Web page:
“If Guantanamo Bay is closed, scores of trained jihadists, committed to killing Americans, will be released to dwell among us: It is that simple.” — Andrew C. McCarthy, National Review Online, October 23, 2009
McCarthy was not fear mongering; if President Barack Obama brings Guantanamo detainees into the United States, federal judges will order trained terrorists released free onto America’s streets. McCarthy explains:
Criminal trials also proceed in accordance with a pair of centuries-old legal principles. First, pieces of evidence are viewed not in isolation but in conjunction; second, jurors do not check their common sense at the door when they enter the courtroom. This is why the vast majority of defendants who go to trial get convicted. Even a not-so-clever defense lawyer can always come up with a reason to degrade this or that aspect of the prosecution’s case: Maybe the teller didn’t get a good look at the bank robber; the defendant’s fingerprint could have been left in the getaway car weeks before the robbery; the robbery money might be in his house because he unknowingly borrowed it from the real robber; and the accomplice may have falsely fingered him in hopes of saving his own skin. But if the prosecution shows an identification by the teller, a fingerprint in the getaway car, possession of the robbery proceeds, and a co-conspirator saying the defendant was in on it, that’s not a shaky case. Taken together, those facts spell slam dunk to a rational, objective fact-finder.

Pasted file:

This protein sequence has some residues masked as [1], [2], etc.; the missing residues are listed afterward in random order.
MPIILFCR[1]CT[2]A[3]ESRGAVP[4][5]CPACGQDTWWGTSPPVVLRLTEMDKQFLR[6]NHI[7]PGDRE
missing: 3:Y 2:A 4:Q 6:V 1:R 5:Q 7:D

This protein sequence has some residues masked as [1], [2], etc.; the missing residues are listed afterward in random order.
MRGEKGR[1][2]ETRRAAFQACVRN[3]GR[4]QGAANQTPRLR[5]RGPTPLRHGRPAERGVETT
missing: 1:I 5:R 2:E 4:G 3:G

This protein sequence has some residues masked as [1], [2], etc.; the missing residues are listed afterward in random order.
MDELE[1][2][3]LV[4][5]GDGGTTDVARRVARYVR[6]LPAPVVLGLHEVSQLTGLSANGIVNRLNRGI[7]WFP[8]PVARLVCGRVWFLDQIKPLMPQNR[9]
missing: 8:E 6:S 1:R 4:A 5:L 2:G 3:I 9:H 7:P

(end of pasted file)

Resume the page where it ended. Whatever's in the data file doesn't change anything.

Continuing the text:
But Gitmo terrorists don’t have to deal with jurors vetted to ensure their objectivity. They get highly opinionated judges. Those judges first make up the rules, procedures, and presumptions, and then purport to apply this “law” to the facts — in many cases, just as a defense lawyer would do. As Joscelyn demonstrates, Kollar-Kotelly simply ignored some of the facts (like the Kuwaiti intelligence that Mutairi was an al-Qaeda operative) and speciously minimized or explained away others, studiously averting her gaze from the mosaic composed by the proof.
Will we literally risk life and limb by leaving it to unelected, lifelong federal judges to decide — without Constitutional authority in matters of war and contrary to the Real ID Act — whether to set terrorists free on our streets?
Our Constitution says it is the Executive alone, the President who conducts war, national security, and foreign policy with Congress regulating the President’s authority through the power of the purse and ratification of treaties. It also says Congress can limit the Judiciary branch; it could deny the courts any authority concerning detainees. Yet that would require both a majority in Congress and this President to care more about the lives of Americans than the “rights” of terrorists. Barring that, judges will decide, common sense and the common defense be damned.